Gausman's outing was his most promising as a Giant, with 10 fastballs at 97 mph or above and the endurance to match. He said he feels good physically, but Coors is Coors, and you're going to get burned even if you have your firmest heater of the year. Gausman's true Welcome to Coors Field moment came in the sixth, when Nolan Arenado took a slider down-and-in and hit a one iron just over the left field wall. The ball never appeared to get more than about 20 feet off the ground. 

"It's not fun, to be honest," Gausman said of those Coors classics. "It's one of those things that makes it unique to this stadium. There's a lot of stuff that's out of your control and you have to try to figure out how to control."

The Giants did a poor job of that for their starter, not just on defense, but in scoring just two runs against German Marquez and the bullpen. That led to a third straight loss overall and the first of the year for Gausman, who has not had the results match his stuff yet. He has 17 strikeouts in 13 2/3 innings, but also has allowed 17 hits and nine earned runs.

[RELATED: MLB's reported roster change could benefit the Giants]

Gausman said it has been tough to find a routine, but he feels he's getting there, as the fastball readings showed. There are still adjustments, though. Gausman was approached by the home plate umpire early on and warned to stop licking his pitching hand, a habit he has always had. He moistened a spot on his jersey instead, adhering to 2020 MLB guidelines. 

That was just another way that this was not at all the way Gausman imagined pitching at Coors Field for the first time. But he still said the experience was "really cool," and he was able to find a silver lining. He didn't have to buy out that section as he once planned. In 2020, he's not even allowed to. 

"That helped save me some money at least," Gausman said. "So that's a good thing."

Giants takeaways: What you might have missed in 5-2 loss to Rockies

Giants takeaways: What you might have missed in 5-2 loss to Rockies


This was going to be the Giants' toughest trip of the year because of what's after Denver, a couple of series with the Dodgers and Astros. But the Rockies haven't provided any sort of cushion to kick things off.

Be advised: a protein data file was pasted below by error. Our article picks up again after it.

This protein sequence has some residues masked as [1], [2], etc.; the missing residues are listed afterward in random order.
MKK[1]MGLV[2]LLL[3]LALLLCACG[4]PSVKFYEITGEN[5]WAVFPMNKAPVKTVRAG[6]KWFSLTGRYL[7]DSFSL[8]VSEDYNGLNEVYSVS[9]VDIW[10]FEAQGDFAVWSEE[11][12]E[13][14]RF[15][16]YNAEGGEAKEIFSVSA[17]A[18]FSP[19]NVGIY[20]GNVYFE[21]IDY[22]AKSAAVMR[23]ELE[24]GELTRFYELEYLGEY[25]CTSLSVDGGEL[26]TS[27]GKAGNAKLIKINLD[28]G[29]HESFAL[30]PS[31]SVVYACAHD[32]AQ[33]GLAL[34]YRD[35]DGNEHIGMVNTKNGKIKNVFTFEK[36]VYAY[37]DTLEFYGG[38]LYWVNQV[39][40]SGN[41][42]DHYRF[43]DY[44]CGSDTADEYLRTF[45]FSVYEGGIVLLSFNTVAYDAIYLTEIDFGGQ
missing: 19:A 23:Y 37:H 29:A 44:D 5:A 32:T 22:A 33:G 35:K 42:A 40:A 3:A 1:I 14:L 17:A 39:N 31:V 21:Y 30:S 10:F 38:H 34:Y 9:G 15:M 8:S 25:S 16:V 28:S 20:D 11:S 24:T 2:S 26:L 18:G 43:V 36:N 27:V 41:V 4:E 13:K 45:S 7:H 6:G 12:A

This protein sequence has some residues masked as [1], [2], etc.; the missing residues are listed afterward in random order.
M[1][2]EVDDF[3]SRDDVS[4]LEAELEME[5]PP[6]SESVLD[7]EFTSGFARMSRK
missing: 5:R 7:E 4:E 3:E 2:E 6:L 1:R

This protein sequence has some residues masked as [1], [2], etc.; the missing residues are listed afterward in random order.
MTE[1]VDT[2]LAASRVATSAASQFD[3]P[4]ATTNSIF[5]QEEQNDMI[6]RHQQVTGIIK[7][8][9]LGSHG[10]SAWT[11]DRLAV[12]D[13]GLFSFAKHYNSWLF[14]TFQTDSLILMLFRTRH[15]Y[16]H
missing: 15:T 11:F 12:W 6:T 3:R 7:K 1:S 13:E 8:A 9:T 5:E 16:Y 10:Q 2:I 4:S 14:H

For a second straight night the Giants played poor defense, this time making three errors, and they had no answers for hard-throwing right-hander German Marquez. The Giants lost 5-2 to the Rockies, falling to 0-2 on the road trip and 5-7 on the year. 

Here are three things to know from a very non-Coors night at Coors Field ... 


Kevin Gausman was born in Aurora, Colorado, and he grew up in the state. But this was an odd return home, with no friends or family members able to attend. 

Gausman had a typical Coors night, pitching pretty well but allowing four earned in 5 1/3 innings. He struck out seven and showed a fastball that was overpowering at times. Gausman hit 97 with 10 pitches and averaged 95 mph with his four-seamer. 

It's been a weird start to the year for Gausman, signed to a one-year deal in December. The stuff has been good, and he has 17 strikeouts. But he also has allowed 17 hits in 13 2/3 innings, along with nine earned runs. 

[BALK TALK: Listen to the latest episode]

New Role?

We haven't seen a lot of Tony Watson, who pitched just twice over the first 11 games after dealing with a shoulder issue in spring training and into the summer. The veteran left-hander came on in the sixth with the Giants down a pair and a runner on second with one out. 

Watson was the first reliever to come in after Gausman, and he certainly did his job, getting Sam Hilliard to ground out before striking out Chris Owings. 

Maybe Gabe Kapler just wanted to get him some work, but that's still a long way from the ninth inning, or even the eighth with a lead. 

[RELATED: How Giants could benefit from reported roster adjustment]

Ongoing Issue

Tyler Heineman got called for his third catcher's interference in seven starts, which is bizarre, and is also a lot. After the second one last week, Kapler got ahead of the question before reporter's could ask. Kapler said the staff asked Heineman to move up so that he could better frame pitches for big 12-6 breaking ball guys, but that shouldn't have been the case Tuesday with Gausman on the mound.

Instead of having one out and runners on the corners in the fourth inning, Gausman had the bases loaded with no outs. He ended up giving up a pair of runs.